“Uh, let’s see. Nervous system upgrade, new kidneys, nano-lungs, polymer heart, muon catalyzed fusion Botox,” Future Earl rattled off the list on the fingers of his shiny glove. “Listen Earl, the list goes on and on, but none of that matters. What really matters is the reason I’m here. The very future of the human race depends on it.”

Star bursts filled Earl’s vision. He realized suddenly he’d been holding his breath. He let it out with a whoosh of honey mustard tinged air.

“Okay,” Earl said, stealing a sideways glance at the time machine. “So what’s the reason? Why are you here?”

Future Earl leaned in ominously, steepled his fingers beneath his chin.

“To ensure sure you do the laundry, Earl.”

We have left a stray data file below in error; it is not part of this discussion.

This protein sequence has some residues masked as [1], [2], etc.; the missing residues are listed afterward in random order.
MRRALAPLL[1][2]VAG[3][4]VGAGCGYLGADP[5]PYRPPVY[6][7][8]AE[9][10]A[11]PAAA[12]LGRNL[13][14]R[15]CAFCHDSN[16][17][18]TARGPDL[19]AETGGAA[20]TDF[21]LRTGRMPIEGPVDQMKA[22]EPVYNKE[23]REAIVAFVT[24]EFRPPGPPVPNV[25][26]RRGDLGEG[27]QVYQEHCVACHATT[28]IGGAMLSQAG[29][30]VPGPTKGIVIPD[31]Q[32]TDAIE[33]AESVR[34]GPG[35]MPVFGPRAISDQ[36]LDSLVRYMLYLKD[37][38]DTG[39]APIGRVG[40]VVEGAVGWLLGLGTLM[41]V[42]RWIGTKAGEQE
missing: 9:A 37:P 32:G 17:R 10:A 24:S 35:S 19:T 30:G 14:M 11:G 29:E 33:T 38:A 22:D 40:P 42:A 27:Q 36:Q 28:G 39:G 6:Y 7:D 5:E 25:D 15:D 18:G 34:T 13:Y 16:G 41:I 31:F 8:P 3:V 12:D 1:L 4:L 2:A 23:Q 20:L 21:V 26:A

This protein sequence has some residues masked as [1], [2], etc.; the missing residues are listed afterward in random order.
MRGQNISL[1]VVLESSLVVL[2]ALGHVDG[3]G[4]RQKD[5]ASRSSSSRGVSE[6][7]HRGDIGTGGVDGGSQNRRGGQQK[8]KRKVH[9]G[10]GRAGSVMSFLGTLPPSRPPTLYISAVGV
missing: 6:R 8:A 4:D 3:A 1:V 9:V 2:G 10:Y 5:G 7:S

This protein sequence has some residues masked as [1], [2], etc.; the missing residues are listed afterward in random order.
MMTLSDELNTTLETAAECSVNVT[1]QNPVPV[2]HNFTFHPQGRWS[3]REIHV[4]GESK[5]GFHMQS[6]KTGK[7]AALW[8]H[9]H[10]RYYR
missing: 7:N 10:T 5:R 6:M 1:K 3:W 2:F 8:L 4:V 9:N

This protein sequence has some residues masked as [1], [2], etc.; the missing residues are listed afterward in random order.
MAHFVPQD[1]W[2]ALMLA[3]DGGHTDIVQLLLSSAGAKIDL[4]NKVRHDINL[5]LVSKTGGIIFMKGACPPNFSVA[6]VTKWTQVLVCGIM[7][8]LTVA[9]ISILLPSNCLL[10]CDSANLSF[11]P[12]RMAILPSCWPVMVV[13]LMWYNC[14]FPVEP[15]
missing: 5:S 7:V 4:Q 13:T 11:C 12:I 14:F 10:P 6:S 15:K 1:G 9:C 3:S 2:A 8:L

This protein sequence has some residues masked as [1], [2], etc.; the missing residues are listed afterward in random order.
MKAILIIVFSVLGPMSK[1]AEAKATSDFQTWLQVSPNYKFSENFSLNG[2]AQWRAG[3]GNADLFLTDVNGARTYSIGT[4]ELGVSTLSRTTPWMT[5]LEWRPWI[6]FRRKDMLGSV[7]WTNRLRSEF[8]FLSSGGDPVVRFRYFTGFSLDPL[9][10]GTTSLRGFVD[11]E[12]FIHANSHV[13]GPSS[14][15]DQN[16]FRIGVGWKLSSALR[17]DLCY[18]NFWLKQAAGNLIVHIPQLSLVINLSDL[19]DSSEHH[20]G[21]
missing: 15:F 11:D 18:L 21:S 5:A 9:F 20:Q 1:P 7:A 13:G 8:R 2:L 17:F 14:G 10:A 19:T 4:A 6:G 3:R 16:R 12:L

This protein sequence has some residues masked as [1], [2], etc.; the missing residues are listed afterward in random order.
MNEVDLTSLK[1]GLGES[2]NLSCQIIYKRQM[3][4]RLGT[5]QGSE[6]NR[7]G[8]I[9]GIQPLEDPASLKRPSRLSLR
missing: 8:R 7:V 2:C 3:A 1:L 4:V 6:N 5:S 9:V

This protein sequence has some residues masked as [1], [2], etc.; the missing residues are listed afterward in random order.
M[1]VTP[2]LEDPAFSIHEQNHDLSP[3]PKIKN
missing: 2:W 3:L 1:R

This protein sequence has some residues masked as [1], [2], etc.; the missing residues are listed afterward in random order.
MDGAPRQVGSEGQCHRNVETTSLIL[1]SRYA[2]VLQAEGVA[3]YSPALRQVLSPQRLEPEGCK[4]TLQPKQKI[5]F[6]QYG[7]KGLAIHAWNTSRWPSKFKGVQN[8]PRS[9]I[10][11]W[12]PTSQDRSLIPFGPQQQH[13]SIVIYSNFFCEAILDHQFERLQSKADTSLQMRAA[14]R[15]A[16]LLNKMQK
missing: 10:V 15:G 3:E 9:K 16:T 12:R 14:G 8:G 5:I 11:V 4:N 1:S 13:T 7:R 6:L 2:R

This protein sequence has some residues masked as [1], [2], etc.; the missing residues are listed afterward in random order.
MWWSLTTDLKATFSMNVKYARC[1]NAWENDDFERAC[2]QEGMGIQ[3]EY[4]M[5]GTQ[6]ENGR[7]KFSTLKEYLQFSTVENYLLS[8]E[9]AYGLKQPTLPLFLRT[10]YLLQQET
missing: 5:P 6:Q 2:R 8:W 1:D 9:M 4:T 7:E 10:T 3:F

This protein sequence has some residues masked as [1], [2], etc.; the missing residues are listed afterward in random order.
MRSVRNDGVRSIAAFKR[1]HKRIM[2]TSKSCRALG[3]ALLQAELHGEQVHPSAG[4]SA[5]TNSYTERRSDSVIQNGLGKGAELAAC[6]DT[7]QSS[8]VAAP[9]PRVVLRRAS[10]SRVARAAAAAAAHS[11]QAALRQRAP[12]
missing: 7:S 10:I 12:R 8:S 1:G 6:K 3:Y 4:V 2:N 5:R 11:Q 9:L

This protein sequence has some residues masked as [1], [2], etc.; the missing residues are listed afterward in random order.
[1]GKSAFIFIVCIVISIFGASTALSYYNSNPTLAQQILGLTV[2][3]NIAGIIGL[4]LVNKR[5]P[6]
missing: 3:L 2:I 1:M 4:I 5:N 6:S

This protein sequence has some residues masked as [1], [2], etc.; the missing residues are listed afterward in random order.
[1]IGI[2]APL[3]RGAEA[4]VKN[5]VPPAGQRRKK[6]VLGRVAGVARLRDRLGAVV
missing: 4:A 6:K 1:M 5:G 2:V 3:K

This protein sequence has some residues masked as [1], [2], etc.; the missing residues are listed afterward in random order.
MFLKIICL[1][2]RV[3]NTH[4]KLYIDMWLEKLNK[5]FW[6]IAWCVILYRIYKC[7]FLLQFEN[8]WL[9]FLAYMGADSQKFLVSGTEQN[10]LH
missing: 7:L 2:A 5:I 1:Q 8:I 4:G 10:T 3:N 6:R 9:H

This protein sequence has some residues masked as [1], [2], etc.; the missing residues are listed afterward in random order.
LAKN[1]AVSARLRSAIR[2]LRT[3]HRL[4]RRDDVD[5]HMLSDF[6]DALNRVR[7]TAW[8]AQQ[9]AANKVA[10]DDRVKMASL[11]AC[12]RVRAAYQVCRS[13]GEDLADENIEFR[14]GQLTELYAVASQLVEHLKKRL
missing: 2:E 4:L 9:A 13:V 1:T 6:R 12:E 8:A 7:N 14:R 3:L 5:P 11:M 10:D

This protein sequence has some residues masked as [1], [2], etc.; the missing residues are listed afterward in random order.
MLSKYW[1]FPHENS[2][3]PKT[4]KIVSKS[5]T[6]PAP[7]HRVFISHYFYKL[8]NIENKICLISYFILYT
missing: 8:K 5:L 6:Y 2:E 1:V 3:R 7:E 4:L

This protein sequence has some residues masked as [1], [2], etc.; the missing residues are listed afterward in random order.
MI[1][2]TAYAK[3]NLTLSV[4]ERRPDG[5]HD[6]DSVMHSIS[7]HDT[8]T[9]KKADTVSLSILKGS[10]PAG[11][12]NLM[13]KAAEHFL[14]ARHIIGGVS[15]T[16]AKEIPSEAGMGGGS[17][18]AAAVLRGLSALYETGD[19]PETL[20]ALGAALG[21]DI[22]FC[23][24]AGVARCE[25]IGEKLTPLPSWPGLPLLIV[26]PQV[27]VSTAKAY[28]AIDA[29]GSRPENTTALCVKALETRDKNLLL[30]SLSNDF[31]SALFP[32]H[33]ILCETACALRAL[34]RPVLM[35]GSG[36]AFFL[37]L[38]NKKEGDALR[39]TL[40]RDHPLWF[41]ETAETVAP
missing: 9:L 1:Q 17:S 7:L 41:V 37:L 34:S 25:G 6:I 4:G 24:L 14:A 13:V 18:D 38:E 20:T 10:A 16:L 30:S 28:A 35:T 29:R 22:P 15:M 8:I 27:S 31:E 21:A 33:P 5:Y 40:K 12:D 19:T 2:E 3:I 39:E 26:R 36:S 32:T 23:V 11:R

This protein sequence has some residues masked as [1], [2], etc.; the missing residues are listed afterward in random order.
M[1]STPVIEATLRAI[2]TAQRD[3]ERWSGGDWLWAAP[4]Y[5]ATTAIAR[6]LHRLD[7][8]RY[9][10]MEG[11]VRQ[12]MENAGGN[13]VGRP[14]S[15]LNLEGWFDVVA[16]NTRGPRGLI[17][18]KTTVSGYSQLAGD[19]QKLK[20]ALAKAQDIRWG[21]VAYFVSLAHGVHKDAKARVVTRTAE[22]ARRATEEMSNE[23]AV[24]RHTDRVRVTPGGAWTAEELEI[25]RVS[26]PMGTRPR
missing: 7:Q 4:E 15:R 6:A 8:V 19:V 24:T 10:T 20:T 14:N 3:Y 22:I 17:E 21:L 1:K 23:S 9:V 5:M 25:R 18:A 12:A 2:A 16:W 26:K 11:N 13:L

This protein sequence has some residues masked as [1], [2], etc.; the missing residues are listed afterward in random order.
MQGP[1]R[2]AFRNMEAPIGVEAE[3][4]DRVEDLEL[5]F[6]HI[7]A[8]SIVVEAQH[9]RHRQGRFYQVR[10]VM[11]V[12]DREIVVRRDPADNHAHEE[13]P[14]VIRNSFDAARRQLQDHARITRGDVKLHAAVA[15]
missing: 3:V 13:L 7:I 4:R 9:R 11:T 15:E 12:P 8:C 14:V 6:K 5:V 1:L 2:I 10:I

Earl’s face twitched, erupted with a bark of crazed laughter.

“To ensure I do the laundry?”

“That’s right.”

Earl just stared. Drool pooled in the corner of his mouth, ran down his chin.

“Listen Earl,” Future Earl began. “I know how crazy this sounds but you’ve gotta believe me. I’ve been up and down our timeline, solved hundreds of seemingly more important problems, over and over again. This is it. This is the event that begins the chain reaction that destroys the World.”

“Me. Not doing the laundry.” Earl said dryly. “Destroys the World?”

Future Earl nodded.

“Come on?” Earl chuckled. “That doesn’t even make any sense. I was just about to do the laundry, okay? I was getting up to do it right before you got here.”